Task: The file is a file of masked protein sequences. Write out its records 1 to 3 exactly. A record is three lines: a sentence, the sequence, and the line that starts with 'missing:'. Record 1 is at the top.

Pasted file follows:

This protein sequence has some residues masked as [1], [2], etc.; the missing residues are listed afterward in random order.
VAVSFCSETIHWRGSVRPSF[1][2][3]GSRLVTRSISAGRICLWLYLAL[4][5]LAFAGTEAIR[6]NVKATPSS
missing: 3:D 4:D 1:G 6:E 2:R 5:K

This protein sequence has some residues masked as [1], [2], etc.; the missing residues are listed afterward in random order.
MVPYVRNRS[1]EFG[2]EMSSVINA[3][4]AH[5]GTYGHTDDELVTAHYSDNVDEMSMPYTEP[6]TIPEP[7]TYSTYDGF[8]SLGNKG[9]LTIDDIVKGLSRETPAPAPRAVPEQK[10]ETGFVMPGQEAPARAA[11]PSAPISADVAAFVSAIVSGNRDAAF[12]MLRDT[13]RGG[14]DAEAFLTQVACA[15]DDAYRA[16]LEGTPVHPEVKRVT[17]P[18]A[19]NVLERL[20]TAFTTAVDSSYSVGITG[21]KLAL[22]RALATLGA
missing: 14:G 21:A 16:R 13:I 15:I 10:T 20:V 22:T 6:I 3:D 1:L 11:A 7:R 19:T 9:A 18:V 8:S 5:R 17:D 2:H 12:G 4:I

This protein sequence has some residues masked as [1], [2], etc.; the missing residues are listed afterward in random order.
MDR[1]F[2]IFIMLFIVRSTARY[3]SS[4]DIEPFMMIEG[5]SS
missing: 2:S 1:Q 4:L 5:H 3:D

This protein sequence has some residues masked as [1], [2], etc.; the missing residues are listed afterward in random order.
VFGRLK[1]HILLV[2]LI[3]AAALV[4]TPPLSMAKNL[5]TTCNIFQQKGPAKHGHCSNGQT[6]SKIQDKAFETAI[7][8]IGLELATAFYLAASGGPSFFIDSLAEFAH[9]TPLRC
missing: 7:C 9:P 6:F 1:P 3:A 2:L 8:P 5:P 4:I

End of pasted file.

This protein sequence has some residues masked as [1], [2], etc.; the missing residues are listed afterward in random order.
VAVSFCSETIHWRGSVRPSF[1][2][3]GSRLVTRSISAGRICLWLYLAL[4][5]LAFAGTEAIR[6]NVKATPSS
missing: 3:D 4:D 1:G 6:E 2:R 5:K

This protein sequence has some residues masked as [1], [2], etc.; the missing residues are listed afterward in random order.
MVPYVRNRS[1]EFG[2]EMSSVINA[3][4]AH[5]GTYGHTDDELVTAHYSDNVDEMSMPYTEP[6]TIPEP[7]TYSTYDGF[8]SLGNKG[9]LTIDDIVKGLSRETPAPAPRAVPEQK[10]ETGFVMPGQEAPARAA[11]PSAPISADVAAFVSAIVSGNRDAAF[12]MLRDT[13]RGG[14]DAEAFLTQVACA[15]DDAYRA[16]LEGTPVHPEVKRVT[17]P[18]A[19]NVLERL[20]TAFTTAVDSSYSVGITG[21]KLAL[22]RALATLGA
missing: 14:G 21:A 16:R 13:I 15:I 10:T 20:V 22:T 6:I 3:D 1:L 11:A 7:R 19:T 9:A 18:V 8:S 5:R 17:D 2:H 12:G 4:I

This protein sequence has some residues masked as [1], [2], etc.; the missing residues are listed afterward in random order.
MDR[1]F[2]IFIMLFIVRSTARY[3]SS[4]DIEPFMMIEG[5]SS
missing: 2:S 1:Q 4:L 5:H 3:D